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Brighter Green's most recent newsletter highlights accomplishments in the first half of 2014.
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Happy summer solstice from New York. As we near the second half of 2014, we want to thank you for your support of Brighter Green and update you on what we’ve been doing, and are planning. 
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Beyond the Pail: The Emergence of Industrialized Dairy Systems in Asia. We've just released our latest policy paper (along with a policy brief or research summary) on the emergence of industrialized dairy operations in China, India, and countries of Southeast Asia. The paper explores the growth of large-scale CAFOs (“confined animal feeding operations” or factory farms) across the region, where fast-growing populations, rising incomes, increased urbanization, and greater exposure to Western dairy products and lifestyles are creating more potential consumers. This issue needs more attention and the paper highlights the environmental, food security, animal welfare, climate change, and other negative consequences—and offers alternatives.
 
What’s For Dinner? documentary screens at national film festivals. What’s For Dinner?, which shows the effects of rising meat consumption and growing industrialization of China’s food system, played at the DC Environmental Film Festival in Washington, D.C. and the Finger Lakes Environmental Film Festival in Ithaca, New York. The DC screening was hosted by the China Environment Forum at the Wilson Center, an initiative of the Global Sustainability and Resilience Program, and included a wide-ranging discussion
moderated by Jennifer Turner, head of the China Environment Forum, between Brighter Green's executive director Mia MacDonald and Janet Larson, the Earth Policy Institute’s director of research.
 
What’s For Dinner? in China. Brighter Green Associate Wanqing Zhou is in China, organizing (so far) seven screenings of our film: in Beijing, Shanghai, and Hangzhou. The Chinese premiere took place on June 15th and included a post-show discussion with Yu Li and Xie Zheng, who appear in the film, director Jian Yi, and others. Screening details can be found here.
Rehema Emmanuel Hotee, a Tanzanian East African Girls' Leadership Initiative student, in front of the University of Iringa in Tanzania, where she plans to attend university.
New case study, report, and briefing paper on climate change and biodiversity published. Brighter Green and partner Global Forest Coalition (GFC) released "The Environmental and Social Impacts of Unsustainable Livestock Farming and Soybean Production in Paraguay." The paper examines deforestation and land grabbing due to cattle ranching and large-scale cultivation of soybeans for livestock feed in that country. Brighter Green and GFC also released a new report on how the government should redirect its support for unsustainable livestock production to help conserve biodiversity. We also produced a briefing paper on non-market approaches to addressing climate change and forest loss. This month, Brighter Green and GFC shared our research and documentation with policy-makers and civil society in panel presentations at the latest climate talks in Bonn and at a UN Convention on Biological Diversity meeting in Montreal.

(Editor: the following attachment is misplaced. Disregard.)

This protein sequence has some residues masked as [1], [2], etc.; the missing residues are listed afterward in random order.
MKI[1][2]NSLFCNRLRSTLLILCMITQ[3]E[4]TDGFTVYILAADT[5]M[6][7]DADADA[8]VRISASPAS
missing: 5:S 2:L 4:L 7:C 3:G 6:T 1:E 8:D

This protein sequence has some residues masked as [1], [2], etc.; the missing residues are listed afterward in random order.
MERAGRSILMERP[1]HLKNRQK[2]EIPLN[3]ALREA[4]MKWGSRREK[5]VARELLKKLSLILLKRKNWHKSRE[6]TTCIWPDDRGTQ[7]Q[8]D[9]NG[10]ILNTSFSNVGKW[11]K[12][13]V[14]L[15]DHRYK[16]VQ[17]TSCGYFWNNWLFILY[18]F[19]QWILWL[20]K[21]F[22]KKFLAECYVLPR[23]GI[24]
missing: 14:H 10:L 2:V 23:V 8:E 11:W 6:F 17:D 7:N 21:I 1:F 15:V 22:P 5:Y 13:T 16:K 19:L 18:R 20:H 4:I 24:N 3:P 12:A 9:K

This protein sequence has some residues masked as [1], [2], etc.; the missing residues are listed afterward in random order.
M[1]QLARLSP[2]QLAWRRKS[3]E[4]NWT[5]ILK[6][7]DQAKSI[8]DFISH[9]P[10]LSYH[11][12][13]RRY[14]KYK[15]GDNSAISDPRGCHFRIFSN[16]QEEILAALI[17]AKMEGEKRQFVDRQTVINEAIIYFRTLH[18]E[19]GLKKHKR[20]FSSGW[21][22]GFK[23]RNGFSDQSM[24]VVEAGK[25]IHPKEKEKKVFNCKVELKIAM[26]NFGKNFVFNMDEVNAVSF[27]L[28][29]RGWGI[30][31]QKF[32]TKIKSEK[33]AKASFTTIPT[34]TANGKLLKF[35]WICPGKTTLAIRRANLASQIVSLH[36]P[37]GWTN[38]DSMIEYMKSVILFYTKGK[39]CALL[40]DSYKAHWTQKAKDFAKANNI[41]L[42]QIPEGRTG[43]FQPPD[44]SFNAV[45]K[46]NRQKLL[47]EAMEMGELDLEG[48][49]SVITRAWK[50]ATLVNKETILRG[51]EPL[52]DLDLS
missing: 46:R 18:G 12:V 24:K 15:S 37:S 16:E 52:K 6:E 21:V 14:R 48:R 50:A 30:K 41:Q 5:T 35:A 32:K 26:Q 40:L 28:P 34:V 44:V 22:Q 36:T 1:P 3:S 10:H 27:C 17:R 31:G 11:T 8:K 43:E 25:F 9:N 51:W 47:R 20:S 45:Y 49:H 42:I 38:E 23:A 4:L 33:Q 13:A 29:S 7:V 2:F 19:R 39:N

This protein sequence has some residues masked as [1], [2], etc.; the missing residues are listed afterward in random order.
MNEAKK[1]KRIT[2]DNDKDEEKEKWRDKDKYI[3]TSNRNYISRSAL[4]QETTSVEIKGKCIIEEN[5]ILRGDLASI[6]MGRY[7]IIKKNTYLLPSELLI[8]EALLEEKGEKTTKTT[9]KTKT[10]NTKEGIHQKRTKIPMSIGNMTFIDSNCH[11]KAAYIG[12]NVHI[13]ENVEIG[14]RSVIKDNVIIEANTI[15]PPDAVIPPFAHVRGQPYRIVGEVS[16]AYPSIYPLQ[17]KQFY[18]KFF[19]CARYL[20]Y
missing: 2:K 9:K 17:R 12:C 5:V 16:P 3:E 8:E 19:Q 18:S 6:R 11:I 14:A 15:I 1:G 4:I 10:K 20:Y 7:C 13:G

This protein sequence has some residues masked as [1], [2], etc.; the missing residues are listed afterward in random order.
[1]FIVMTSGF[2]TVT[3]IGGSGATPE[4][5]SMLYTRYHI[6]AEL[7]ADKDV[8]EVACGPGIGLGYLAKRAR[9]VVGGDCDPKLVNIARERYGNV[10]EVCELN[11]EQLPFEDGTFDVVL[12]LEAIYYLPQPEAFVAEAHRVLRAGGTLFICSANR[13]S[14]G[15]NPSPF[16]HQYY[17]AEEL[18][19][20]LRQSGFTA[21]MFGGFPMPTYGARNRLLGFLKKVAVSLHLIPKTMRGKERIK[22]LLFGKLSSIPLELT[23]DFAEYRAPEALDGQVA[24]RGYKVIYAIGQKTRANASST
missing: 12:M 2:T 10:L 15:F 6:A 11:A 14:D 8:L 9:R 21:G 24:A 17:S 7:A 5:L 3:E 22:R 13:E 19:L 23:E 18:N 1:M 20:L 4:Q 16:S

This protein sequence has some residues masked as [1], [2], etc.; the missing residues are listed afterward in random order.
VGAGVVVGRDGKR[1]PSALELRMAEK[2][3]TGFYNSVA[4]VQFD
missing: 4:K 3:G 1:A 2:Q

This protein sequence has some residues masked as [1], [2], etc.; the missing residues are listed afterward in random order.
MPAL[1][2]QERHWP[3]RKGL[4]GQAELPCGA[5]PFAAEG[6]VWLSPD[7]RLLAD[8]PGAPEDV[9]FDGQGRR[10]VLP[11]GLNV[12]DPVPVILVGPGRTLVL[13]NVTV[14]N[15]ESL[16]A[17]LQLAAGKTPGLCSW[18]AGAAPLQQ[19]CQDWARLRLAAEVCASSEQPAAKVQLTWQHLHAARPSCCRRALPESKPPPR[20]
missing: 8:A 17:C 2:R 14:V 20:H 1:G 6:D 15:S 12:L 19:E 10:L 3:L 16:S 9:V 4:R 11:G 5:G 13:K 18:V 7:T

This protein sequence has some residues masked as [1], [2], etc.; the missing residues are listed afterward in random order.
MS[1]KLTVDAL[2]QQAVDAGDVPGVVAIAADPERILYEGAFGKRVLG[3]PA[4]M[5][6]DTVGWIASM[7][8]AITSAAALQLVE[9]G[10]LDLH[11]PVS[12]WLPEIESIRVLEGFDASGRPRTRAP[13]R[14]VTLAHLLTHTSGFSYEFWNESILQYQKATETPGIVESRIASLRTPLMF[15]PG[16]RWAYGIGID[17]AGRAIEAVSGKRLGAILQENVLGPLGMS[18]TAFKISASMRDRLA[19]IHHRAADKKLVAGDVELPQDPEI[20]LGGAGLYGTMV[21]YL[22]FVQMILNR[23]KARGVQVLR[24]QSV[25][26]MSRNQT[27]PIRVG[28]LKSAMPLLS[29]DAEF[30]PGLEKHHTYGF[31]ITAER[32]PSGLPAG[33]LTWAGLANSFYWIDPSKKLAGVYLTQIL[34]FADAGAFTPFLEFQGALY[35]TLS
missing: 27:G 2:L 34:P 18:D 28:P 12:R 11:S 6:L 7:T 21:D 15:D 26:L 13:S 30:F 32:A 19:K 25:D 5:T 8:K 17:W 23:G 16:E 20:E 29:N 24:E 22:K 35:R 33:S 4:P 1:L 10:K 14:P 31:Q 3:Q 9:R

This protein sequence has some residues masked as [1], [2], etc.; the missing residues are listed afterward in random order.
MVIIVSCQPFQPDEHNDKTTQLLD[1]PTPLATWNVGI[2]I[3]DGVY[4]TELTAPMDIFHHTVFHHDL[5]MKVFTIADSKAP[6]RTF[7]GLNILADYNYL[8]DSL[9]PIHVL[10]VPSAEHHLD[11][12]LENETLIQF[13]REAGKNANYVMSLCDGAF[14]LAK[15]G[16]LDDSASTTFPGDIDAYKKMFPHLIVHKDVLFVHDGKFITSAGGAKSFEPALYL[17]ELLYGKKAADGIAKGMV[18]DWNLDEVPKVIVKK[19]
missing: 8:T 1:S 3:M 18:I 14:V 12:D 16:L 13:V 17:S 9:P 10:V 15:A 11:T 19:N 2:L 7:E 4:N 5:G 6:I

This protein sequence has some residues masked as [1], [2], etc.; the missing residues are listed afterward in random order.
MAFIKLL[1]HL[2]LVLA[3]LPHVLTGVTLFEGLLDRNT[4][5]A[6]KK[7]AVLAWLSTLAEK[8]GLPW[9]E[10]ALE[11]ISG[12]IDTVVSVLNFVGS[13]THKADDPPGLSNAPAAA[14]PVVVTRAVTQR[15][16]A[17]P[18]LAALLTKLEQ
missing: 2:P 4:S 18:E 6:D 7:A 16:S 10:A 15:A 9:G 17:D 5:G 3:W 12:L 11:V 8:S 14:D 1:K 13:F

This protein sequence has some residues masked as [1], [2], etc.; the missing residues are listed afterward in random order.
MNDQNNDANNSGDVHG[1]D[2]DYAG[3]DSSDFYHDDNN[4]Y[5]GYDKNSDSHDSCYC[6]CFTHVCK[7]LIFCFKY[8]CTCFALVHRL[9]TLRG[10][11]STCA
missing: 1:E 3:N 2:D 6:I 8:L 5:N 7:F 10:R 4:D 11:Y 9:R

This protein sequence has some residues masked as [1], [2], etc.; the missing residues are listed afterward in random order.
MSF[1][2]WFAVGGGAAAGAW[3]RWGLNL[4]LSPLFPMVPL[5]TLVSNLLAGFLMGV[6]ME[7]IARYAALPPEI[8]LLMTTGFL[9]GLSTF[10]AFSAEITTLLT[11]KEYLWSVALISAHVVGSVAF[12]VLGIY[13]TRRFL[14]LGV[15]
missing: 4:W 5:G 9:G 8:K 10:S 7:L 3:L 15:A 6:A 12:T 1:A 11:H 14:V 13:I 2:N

East African Girls’ Leadership Initiative Reaches New Milestones. As of this month, the five Kenyan students have completed their first year of higher education. They’re waiting for their exam results (never easy), but they’re confident they'll pass and enroll for a second year of courses in September. For their holiday break, each of the girls is completing an internship. The Tanzanian students, who’ve had more obstacles to overcome (family resistance, entrenched attitudes, and health challenges), have just enrolled in diploma certificate courses for a year before joining at the university level course. 






Executive Director Mia MacDonald was interviewed by director Charles Ferguson for his upcoming documentary film.
Brighter Green: On the road, in the news, and (possibly) on film
  • Associate Wanqing Zhou presented a paper, The Triangle: Factory Farming in the U.S., China and Brazil, at the Global Research Forum on Sustainable Production and Consumption in Shanghai in early June. 
  • Wanqing and Mia were both quoted by Climate Wire in an article by journalist Coco Liu that explored China’s greenhouse gas emissions from meat and feed production and imports. The piece, which also cited Brighter Green’s China research, was republished by Scientific American
  • Mia was interviewed by Oscar-winning documentary filmmaker Charles Ferguson (No End In Sight and Academy Award winner for best documentary, Inside Job) on the environmental and ethical impacts of factory farming for his upcoming documentary film, set for release in October 2015 – two months before the crucial UN climate summit (COP 21) in Paris.
  • Brighter Green suggested locations for filming in China and shared contacts (including What's For Dinner? director Jian Yi) with the team making a documentary based on Jonathan Safran Foer’s best-selling book Eating Animals. Jian Yi and his wife Eva Song (What's For Dinner? assistant director) were interviewed by Eating Animals director Christopher Quinn and Jian Yi organized a shoot at a Buddhist monastery and a restaurant where tofu's made in southeastern China.
Thank you for your continuing interest in Brighter Green. We really appreciate it . . . and always welcome your feedback. We'd also like to thank A Well-Fed World, VegFund and Animal Welfare Trust for their recent grants to Brighter Green. If you'd like to join them in supporting our work, please consider making a donation. 


Our mailing address is:
Brighter Green
165 Court Street #171
Brooklyn, NY 11201
212-414-2339 x15
info@brightergreen.org

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